After years of stability, the lives of octogenarian couple, Craig and Irene Morrison, are slowly beginning to change. Because of changing times and regulations, they are no longer able to make a living from their small coastal New Brunswick farm. And Irene has begun to show signs of early dementia. Against the wishes of their two offspring who still reside in the area and who would like to see more standard care provided for Irene, Craig, the son of a master shipbuilder who inherited his father's building abilities, decides to mill lumber from trees on their property and with it build a more suitable, small one story house on the property in which he and Irene can live. Beginning this project with only a design in his mind, he is encouraged by friends at least to go through the regulatory process of building permits and the like. Despite being able to complete this project to more than exacting centuries old standards, Craig ends up hitting one roadblock after another in this ...Written by
Throughout the entire feature, Craig Morrison is seen building a home with a hammer. However, in looking at all the construction, nearly every nail was set in with an air nail gun and not a hammer as evidenced by the head of the nail being set deep into the wood and no pecker marks visible around the nail head. See more »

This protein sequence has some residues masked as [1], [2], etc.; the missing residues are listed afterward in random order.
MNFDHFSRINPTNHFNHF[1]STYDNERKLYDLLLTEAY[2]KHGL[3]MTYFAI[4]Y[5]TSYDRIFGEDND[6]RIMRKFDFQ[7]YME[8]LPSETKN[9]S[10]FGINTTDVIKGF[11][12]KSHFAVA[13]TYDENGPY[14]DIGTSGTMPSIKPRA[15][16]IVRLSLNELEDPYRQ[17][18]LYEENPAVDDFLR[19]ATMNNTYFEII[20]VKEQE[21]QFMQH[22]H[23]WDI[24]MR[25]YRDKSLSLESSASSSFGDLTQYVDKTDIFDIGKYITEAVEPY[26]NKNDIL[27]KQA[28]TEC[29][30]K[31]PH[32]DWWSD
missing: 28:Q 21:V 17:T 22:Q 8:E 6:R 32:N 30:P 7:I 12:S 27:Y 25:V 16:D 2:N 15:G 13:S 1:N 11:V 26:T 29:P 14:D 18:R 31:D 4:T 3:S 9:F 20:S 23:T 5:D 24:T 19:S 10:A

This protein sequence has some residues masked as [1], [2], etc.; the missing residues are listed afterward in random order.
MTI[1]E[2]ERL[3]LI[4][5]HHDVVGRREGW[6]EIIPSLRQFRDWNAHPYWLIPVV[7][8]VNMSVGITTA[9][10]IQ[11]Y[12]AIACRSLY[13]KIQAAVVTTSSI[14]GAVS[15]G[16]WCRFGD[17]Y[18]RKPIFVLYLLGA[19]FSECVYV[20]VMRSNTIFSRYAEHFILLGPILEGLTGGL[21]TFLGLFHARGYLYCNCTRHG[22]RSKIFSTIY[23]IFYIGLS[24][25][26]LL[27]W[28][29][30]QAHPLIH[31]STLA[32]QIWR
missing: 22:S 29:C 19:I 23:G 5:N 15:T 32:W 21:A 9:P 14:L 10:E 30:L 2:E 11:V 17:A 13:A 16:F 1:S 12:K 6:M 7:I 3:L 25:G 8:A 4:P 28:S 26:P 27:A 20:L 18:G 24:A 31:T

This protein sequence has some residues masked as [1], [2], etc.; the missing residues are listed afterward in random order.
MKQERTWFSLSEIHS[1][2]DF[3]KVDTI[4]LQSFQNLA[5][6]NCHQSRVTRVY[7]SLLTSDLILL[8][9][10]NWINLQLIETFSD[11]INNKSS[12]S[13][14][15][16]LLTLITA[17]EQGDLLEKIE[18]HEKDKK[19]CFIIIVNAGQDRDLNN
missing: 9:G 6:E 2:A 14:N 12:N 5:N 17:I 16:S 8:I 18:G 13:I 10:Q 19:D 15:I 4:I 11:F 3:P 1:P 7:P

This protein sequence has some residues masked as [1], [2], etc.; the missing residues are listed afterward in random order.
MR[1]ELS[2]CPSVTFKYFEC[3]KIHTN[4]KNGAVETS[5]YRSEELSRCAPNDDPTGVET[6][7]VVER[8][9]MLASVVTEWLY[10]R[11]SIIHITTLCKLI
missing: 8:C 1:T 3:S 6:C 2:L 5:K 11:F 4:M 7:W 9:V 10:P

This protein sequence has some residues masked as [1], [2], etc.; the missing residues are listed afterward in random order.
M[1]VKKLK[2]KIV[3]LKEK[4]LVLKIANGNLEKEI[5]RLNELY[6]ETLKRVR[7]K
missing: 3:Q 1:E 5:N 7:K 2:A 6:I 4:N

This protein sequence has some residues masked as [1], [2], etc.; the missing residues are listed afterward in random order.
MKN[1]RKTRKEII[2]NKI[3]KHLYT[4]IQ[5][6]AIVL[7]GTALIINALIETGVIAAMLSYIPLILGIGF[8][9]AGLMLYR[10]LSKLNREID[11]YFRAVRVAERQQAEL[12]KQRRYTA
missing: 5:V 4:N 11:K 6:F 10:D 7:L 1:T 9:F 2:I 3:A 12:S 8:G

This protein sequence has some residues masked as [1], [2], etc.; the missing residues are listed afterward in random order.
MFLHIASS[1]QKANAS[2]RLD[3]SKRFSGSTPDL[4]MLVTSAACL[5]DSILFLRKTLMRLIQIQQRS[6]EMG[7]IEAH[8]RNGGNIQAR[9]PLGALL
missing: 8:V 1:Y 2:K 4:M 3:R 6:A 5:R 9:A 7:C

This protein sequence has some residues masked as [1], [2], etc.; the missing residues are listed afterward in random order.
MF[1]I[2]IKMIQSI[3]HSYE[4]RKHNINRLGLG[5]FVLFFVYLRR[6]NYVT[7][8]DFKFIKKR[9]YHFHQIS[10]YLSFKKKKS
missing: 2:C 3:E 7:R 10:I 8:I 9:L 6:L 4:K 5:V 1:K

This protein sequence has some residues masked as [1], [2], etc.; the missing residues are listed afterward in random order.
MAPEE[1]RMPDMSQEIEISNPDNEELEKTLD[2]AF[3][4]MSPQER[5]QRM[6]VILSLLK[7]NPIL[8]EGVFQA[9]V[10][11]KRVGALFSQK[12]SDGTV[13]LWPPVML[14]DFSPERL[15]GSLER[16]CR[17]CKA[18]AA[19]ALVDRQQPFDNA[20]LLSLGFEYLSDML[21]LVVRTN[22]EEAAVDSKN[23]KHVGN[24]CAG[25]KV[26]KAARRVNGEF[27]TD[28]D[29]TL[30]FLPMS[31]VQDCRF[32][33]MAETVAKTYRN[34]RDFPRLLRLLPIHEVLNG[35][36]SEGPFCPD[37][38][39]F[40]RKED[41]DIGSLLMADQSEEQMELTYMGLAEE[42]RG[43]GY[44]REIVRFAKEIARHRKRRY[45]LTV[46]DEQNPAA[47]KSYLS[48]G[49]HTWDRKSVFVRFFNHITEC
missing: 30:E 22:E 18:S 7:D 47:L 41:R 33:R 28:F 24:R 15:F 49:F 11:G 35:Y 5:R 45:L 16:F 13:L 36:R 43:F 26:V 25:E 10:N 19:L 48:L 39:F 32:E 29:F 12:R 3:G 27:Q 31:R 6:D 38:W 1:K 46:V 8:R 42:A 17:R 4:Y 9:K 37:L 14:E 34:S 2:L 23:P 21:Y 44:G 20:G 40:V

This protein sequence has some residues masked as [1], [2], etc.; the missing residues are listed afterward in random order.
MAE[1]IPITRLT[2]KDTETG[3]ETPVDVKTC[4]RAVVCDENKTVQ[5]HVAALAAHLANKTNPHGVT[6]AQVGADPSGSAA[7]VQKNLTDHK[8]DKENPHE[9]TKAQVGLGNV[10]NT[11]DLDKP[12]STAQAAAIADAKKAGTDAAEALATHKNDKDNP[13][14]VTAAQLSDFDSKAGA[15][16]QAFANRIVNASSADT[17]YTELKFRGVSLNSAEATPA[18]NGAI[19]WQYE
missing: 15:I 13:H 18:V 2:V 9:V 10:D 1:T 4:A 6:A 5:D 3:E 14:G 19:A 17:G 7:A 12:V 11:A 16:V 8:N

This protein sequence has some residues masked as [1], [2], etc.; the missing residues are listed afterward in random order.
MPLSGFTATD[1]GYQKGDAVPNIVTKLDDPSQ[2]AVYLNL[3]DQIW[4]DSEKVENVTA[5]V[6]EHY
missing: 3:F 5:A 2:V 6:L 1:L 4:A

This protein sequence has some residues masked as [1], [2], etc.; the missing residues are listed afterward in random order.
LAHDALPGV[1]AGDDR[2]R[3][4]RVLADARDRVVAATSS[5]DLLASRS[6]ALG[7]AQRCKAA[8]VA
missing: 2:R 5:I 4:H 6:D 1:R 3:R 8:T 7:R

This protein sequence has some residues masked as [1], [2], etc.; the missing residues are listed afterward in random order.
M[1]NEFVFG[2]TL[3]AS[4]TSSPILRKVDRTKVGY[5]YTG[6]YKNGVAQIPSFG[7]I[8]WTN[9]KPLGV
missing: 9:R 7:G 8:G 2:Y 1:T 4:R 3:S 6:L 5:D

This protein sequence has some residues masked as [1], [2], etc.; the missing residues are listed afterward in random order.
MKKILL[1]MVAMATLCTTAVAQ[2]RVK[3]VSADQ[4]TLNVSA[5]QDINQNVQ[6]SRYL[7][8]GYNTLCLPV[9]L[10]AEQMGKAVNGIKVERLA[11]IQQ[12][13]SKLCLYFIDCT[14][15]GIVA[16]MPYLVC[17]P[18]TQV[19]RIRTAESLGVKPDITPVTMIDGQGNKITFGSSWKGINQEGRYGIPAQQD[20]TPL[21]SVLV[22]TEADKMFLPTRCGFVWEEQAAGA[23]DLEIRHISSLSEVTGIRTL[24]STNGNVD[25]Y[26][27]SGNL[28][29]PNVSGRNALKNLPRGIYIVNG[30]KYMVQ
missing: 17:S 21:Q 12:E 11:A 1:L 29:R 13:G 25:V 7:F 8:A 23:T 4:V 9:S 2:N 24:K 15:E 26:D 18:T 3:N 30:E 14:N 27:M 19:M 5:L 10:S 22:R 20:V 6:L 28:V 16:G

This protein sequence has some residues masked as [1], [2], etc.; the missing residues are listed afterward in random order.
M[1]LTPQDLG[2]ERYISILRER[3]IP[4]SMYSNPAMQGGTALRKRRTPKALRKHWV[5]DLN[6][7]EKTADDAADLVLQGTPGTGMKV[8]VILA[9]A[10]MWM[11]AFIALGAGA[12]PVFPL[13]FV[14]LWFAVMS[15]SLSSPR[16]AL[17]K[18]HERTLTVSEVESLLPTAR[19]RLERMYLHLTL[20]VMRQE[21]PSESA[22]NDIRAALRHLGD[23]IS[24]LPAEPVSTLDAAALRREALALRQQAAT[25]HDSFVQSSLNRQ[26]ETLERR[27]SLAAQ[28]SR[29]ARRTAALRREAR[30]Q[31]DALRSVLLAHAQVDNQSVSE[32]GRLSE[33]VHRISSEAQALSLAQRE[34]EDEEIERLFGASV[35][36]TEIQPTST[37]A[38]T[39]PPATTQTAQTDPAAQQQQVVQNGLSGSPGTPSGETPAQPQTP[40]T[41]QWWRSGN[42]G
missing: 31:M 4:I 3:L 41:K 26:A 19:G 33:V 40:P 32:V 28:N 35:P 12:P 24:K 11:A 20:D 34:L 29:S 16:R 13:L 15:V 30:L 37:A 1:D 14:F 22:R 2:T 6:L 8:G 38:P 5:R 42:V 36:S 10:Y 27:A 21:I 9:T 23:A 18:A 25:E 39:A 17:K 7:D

After The Storm
Performed by Mumford & Sons
Written by Ben Lovett (as Benjamin Walter David Lovett), Ted Dwane (as Edward James Milton Dwane), Marcus Mumford (as Marcus Oliver Johnstone Mumford) and 'Country' Winston Marshall (as Winston Aubrey Aladar Marshall)
Publishing Courtesy of Universal Music Publishing Group
Used Courtesy of Glassnote Records
Under license from Universal Music Canada Inc. See more »
"Still Mine" is not a movie that's going to win any awards for excitement, so if that's the basis on which you judge a movie, then it will disappoint. But there's more to a movie than "excitement." There's thoughtfulness and sensitivity - and, of course, there are the performances.
"Still Mine" is a thoughtful and sensitive Canadian-made movie, based on the true story of Craig Morrison and his wife Irene, played in the movie by James Cromwell and Genevieve Bujold. It's in many ways a gentle and slow-paced movie that combines two generally unrelated subject matters: growing old, and fighting the bureaucracy. Irene has dementia, and is gradually losing her memory. To keep her safe, Craig decides to build a new house, but gets into trouble with local building inspectors in a small town in New Brunswick, who issue a stop work order until he agrees to do things their way. Craig knows what he's doing, and the house he's building is perfectly safe, but the bureaucracy only sees that he hasn't followed all the rules. Meanwhile, as Craig battles the bureaucracy, he also deals with Irene's decline - most often sensitively and lovingly, but sometimes - and understandably - getting overwhelmed and lashing out at her.
The performances from Cromwell and Bujold were very good, and Cromwell won a Canadian Screen Award (sort of the Canadian version of an Oscar) as Best Actor for his performance. They brought their characters to life, and as a viewer you cared about Craig and Irene.
No. This isn't an exciting movie. But if a movie that's touching and sensitive appeals to you, "Still Mine" is definitely worth watching. (7/10)
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